For students wishing to transfer from one school to another, most accredited institutions only accept credit from other accredited institutions. Courses taken at a school without accreditation will need to be repeated, costing more time and money.

Don’t be fooled by the low costs of schools without accreditation. The long-term price of attending such an institution is much greater than the tuition of any accredited school. Schools go through the accreditation process in order to provide their students with a worthwhile education that will be recognized by employers and other schools. It’s worth taking advantage of this.

Paying attention to the kind of accreditation your school has is especially important if there is any chance you may want to transfer to a different school during your degree, or study elsewhere for a further qualification. If your first school is not accredited, then your new school is unlikely to accept the credits you have accumulated from your studies there. Even if it is accredited, it will need to be accredited by the same board as your new school if you want to be sure your credits will transfer. The best way to ensure you will be free to transfer credits is to attend only schools listed on the U.S. Department of Education’s website.

Financial Aid and Accreditation

If an institution is neither regionally nor nationally accredited, no federal aid is available.

The majority of college students rely on some sort of financial aid to help them pay for their education. Many students are eligible for loans and grants from the federal government. Federal aid is only offered, however, to students attending an accredited institution. The United States Department of Education maintains a database of federally-recognized accrediting bodies, as well as recognized accredited institutions, at their website. While schools without accreditation are often able to offer lower rates of tuition, students usually end up paying more money out of pocket.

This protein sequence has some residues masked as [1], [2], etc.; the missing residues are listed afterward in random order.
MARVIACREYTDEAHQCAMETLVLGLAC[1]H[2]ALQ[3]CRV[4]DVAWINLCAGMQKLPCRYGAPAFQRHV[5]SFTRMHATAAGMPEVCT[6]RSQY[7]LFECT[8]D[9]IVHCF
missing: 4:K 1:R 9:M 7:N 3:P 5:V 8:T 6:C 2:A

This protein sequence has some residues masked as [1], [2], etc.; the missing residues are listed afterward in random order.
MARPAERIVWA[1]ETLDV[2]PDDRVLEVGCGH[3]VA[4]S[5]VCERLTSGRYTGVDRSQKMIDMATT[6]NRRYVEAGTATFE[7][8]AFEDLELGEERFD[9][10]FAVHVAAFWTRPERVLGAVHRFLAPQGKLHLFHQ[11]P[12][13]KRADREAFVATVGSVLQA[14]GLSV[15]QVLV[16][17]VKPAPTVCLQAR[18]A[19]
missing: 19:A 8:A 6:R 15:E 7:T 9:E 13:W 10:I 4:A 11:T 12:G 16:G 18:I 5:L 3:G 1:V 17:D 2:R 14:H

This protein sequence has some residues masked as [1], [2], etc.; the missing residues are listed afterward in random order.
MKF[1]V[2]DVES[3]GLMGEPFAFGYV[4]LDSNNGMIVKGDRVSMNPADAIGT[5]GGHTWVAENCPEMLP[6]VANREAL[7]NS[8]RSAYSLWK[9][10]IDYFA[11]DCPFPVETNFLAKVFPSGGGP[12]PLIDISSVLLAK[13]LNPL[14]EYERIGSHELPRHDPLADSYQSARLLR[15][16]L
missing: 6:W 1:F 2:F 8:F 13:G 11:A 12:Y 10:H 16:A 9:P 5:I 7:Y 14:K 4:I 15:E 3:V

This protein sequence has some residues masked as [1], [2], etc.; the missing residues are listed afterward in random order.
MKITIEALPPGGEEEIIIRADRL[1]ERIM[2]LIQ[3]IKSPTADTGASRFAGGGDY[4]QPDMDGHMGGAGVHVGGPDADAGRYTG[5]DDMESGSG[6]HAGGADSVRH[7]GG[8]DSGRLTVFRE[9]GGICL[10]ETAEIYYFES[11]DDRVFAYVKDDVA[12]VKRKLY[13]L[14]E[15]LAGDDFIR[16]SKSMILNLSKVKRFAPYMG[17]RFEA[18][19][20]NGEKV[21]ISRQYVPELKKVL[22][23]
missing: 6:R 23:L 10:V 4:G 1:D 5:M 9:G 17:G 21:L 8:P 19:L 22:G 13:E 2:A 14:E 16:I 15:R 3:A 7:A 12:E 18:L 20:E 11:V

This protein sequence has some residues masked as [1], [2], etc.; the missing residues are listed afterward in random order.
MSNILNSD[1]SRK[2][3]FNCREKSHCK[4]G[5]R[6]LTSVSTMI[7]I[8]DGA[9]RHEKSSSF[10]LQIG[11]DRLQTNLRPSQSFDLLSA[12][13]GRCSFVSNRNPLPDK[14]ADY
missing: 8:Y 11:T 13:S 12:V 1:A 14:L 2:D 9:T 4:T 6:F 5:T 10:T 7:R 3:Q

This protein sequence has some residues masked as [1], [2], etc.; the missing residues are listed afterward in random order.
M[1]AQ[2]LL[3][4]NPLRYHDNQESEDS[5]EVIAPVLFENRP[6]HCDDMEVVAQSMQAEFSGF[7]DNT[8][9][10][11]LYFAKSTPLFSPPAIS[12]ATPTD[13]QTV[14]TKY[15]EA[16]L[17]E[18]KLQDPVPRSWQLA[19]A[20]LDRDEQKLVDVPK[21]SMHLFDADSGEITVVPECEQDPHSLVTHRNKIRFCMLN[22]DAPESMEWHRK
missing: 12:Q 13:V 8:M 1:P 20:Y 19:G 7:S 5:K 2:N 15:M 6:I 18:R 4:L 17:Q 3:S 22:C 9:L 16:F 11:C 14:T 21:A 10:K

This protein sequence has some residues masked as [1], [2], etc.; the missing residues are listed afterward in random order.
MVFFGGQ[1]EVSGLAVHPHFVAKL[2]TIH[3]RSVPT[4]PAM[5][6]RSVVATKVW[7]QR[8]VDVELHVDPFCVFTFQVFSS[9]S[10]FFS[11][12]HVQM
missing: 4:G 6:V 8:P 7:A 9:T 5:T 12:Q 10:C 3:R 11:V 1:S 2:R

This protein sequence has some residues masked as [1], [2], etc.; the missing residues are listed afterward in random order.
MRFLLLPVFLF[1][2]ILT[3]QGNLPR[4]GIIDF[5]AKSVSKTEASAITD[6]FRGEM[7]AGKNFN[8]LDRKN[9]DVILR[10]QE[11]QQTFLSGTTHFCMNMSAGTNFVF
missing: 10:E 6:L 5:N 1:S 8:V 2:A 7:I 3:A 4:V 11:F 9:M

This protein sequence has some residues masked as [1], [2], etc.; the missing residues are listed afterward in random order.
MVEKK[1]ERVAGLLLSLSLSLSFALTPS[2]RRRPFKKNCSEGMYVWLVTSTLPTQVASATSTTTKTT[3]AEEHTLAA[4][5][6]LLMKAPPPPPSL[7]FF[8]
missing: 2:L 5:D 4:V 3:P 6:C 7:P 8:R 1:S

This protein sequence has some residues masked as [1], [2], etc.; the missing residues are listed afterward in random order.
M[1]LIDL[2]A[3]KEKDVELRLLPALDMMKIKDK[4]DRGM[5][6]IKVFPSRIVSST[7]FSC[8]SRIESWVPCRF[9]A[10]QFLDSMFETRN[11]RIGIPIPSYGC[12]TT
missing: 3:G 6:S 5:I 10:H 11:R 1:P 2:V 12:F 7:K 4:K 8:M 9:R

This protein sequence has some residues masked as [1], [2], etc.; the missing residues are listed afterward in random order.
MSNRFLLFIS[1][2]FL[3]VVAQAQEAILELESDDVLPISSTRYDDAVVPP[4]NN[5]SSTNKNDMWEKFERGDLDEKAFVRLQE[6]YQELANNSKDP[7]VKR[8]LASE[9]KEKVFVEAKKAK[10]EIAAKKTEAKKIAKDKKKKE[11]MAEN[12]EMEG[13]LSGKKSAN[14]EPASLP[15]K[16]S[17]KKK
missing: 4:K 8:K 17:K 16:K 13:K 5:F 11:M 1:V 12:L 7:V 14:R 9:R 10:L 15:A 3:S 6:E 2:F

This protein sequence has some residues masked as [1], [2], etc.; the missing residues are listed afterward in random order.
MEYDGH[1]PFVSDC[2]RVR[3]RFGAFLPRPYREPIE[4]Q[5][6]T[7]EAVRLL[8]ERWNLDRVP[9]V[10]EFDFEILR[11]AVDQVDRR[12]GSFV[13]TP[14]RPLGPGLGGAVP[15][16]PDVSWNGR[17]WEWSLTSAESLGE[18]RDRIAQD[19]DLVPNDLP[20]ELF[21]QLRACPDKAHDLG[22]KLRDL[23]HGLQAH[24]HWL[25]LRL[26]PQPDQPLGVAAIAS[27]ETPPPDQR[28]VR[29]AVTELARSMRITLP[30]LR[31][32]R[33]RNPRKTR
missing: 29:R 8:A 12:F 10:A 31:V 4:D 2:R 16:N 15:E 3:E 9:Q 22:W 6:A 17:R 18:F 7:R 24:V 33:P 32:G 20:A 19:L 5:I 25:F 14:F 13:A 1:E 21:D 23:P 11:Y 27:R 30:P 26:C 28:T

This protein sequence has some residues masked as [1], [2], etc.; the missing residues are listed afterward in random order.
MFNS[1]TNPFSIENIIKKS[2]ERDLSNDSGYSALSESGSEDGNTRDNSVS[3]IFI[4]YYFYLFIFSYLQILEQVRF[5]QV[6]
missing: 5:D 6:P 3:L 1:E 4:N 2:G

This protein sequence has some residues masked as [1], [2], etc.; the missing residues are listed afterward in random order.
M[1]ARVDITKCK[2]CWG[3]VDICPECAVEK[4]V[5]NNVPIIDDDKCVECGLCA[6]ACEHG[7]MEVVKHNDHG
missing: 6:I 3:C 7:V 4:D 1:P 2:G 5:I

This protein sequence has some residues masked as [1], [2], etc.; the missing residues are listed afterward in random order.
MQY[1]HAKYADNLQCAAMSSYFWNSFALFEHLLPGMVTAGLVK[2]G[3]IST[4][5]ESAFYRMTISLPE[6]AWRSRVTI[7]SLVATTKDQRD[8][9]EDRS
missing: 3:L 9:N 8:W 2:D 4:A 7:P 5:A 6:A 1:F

regional-vs-national-accreditation

Enrolling in an accredited school can also make the difference between receiving financial aid and paying everything out of your own pocket. Schools accredited by the U.S. Department of Education provide financial aid to the many students who qualify for grants or loans. Non-accredited schools are not eligible to offer financial aid to their students.

Plan Ahead for Transferring

According to recent data from The National Student Clearinghouse Research Center, more than a third of college students transfer at least once within six years. Nearly 54 percent of students transferred from four-year institutions to two-year community colleges.